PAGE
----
Monsoon yells at Heenan for humming along with the new, crappier theme music for the Honkytonk Man. It’s incredibly bad, and we’ll leave it at that. It’s odd to think how progessively less important he became for the WWF as time went by. After his 16-month reign as Champion, he hung around a while, getting rematches with Warrior. Then he kind of fell into jobbing to higher level singles wrestlers. Then he was shoved into a lame tag team and was left off the cards of the two PPV’s not centered around a particular gimmick. There might have been a MINOR house show program between the Hart Foundation and Rhythm & Blues, but I can’t for the life of me remember anything. Heenan and Monsoon discuss who the mystery partner could be, as some little kid with a rat tail gets happy for recieving the Hitman’s sunglasses. I wonder if smart fans had any clue that the guy formerly known as Mean Mark was going to be the Undertaker. Honky stalls to start, of course. Lockup, and Bret gives a clean break. Lockup into the corner, and Honky returns the favor. Honky grabs the arm but Hart counters and pounds away on the left shoulder. Monsoon calls Heenan out for calling Jimmy Hart a “little runt”, and Heenan naturally tries to weasel out of it. “I was clearing my throat. Rrrrrrrrrunt. See?” Hart continues working the arm with a hammerlock. Irish whip, and Jimmy trips up the Hitman, but he doesn’t stop him from pounding on Honky and taking him over with an arm drag. Honky takes things into the corner and drives a series of knees into the midsection. Hart regains control with a headbutt and rights. Bret with a reverse atomic drop, then asks for fan aproval before stomping the Honky gut.
Return from commercial, with Hart being sent hard to the corner. Honky mounts him in the corner and pounds away, but Hart counters with another atomic drop. Bret hits the ropes, but misses an elbow drop, allowing HTM to cover for a two count. Honky grabs a chinlock, and I’m surprised it took him that long. Bret escapes with elbows to the midsection, but runs into a knee. Honky drives an axehandle into the chest of Hart, then goes back to the chinlock, and Heenan is STILL selling the throat clearing excuse. Sometimes the over-the-top commentary is distracting, but for worthless matches like this, I find them very enjoyable. Honky to the second turnbuckle, and he jumps into a fist. Hart cleans Honky’s clock with roundhouse rights and a headbutt. Hart with a snapmare, folloed by a leg drop for a two count. Bret with a snap suplex for another two count. Bret with a side back breaker, and Jimmy Hart gets in the ring. Bret isn’t distracted enough, rams Honky into Jimmy, and rolls him up for the three count at 10:23. Honky’s offense was mostly the chinlock spots, otherwise it seemed like an extended squash for Bret Hart. Not a bad match, not good either, but the commentary was gold, once again.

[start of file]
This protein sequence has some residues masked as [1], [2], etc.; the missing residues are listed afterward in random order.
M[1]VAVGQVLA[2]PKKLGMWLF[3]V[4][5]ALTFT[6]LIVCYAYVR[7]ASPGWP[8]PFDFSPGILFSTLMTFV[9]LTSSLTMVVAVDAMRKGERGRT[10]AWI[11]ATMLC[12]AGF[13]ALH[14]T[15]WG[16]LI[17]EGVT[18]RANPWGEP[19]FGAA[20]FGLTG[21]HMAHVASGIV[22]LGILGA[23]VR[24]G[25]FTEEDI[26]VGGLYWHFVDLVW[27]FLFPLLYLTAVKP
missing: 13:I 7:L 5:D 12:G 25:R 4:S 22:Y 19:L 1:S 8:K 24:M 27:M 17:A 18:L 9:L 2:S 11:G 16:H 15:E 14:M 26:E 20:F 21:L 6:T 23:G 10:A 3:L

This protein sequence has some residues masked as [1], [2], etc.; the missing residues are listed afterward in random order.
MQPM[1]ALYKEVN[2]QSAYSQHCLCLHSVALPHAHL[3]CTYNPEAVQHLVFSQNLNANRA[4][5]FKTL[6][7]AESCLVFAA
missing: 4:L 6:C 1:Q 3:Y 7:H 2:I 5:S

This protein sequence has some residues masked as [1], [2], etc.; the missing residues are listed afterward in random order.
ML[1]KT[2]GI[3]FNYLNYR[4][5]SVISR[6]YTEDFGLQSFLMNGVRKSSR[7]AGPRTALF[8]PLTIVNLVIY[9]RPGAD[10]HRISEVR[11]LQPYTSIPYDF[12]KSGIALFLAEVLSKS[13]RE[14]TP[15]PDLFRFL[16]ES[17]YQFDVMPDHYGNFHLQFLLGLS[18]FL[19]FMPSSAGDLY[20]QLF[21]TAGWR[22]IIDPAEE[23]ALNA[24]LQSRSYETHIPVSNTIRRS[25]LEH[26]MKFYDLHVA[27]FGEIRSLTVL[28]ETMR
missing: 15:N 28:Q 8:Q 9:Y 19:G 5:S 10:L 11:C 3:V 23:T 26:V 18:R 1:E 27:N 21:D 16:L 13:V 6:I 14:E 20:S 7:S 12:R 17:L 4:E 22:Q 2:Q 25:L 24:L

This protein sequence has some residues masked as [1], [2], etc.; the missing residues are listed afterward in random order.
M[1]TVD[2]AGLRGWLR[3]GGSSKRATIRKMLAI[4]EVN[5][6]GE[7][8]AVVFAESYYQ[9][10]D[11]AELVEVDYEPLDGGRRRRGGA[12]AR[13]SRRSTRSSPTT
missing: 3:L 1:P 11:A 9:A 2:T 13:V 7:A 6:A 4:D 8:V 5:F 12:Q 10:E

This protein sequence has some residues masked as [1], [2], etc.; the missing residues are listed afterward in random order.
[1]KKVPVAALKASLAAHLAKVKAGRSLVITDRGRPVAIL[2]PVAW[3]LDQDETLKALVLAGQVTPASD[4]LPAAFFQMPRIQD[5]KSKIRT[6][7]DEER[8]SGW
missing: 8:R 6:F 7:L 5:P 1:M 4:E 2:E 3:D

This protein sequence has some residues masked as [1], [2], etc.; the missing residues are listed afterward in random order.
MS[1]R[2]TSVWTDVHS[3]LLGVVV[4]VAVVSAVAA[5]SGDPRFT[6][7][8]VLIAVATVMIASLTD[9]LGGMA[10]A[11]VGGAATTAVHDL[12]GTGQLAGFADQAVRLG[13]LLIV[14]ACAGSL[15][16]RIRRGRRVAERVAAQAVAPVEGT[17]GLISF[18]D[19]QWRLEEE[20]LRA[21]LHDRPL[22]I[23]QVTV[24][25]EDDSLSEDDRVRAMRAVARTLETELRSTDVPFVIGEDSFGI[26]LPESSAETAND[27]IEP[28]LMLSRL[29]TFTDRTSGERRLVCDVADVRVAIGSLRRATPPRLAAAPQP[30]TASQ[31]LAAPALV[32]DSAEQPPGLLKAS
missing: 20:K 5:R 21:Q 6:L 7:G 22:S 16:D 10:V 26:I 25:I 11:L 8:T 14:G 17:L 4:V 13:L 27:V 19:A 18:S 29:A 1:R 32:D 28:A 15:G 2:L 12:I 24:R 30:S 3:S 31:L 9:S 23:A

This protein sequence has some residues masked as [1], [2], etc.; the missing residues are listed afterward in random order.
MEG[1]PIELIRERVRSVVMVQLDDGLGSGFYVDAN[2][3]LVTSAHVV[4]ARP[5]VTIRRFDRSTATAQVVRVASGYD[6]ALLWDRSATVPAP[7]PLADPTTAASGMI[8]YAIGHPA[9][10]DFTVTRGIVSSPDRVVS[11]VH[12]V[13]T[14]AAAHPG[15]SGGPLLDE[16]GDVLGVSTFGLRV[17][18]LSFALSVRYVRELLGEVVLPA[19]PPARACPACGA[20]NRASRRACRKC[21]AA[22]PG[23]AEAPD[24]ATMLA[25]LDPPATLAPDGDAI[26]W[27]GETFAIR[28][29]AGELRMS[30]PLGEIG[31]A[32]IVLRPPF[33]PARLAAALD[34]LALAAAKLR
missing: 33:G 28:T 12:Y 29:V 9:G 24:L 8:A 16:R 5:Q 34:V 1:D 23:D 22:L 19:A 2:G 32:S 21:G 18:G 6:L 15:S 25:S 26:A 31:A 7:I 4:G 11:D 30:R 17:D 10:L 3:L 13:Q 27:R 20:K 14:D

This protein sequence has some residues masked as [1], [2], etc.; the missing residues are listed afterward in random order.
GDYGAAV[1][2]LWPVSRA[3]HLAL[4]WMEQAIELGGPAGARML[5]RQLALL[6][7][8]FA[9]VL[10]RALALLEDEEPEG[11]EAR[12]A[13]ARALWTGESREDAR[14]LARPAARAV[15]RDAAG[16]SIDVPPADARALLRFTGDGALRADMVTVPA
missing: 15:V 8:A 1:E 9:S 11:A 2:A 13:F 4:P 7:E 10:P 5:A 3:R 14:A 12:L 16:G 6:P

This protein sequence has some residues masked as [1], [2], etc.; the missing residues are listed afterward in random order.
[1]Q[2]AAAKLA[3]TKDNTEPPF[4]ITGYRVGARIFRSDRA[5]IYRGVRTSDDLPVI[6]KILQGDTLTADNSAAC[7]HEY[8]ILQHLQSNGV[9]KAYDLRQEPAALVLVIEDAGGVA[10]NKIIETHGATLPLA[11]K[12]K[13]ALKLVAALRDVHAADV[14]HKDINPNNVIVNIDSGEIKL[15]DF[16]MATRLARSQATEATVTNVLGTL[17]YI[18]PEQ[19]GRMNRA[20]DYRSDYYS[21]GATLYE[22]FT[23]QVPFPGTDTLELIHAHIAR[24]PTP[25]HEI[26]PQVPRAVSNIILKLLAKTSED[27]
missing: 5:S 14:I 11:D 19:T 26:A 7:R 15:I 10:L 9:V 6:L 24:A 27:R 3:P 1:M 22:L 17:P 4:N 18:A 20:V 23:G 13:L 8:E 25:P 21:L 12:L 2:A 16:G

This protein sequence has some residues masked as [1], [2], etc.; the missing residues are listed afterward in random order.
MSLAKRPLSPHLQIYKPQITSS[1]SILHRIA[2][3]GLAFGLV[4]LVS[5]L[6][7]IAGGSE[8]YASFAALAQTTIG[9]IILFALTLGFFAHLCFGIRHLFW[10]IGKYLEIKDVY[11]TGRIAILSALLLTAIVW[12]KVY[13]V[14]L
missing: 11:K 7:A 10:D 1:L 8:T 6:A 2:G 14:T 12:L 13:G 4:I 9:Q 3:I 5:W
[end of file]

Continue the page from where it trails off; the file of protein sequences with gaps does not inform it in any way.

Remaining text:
– More of the usual promos. Sean Mooney is with the Million Dollar Team, and they’re missing the Mystery Partner. When you think about it, it really would’ve been more sensical and a better idea to have Dustin Rhodes be revealed, much like they did with Sapphire at SummerSlam, but I guess the WWF knew that the Rhodes’ were on their way out already, so it was pointless to push them as anything more than cannon fodder. Over to Mean Gene with the Dream Team, including Koko B. Ware. As mentioned earlier, it seemed like EVERYONE got a spot on a PPV like the Survivor Series, but on the SummerSlam PPV’s, it was more about who actually had something worth a damn to do, or people worthy of pushing in the spotlight.
– Mean Gene is with WWF Champion the Ultimate Warrior, Intercontinental Champion the Texas Tornado, and the Legion of Doom, Hawk and Animal. This might’ve been the second greatest Survivor Series team of the old school era, second only to the 1989 team consisting of the Hulkster, Jake Roberts, and Demolition. The Tornado will be in action later on in the broadcast, and I think we can kind of hear the theme music of his opponent.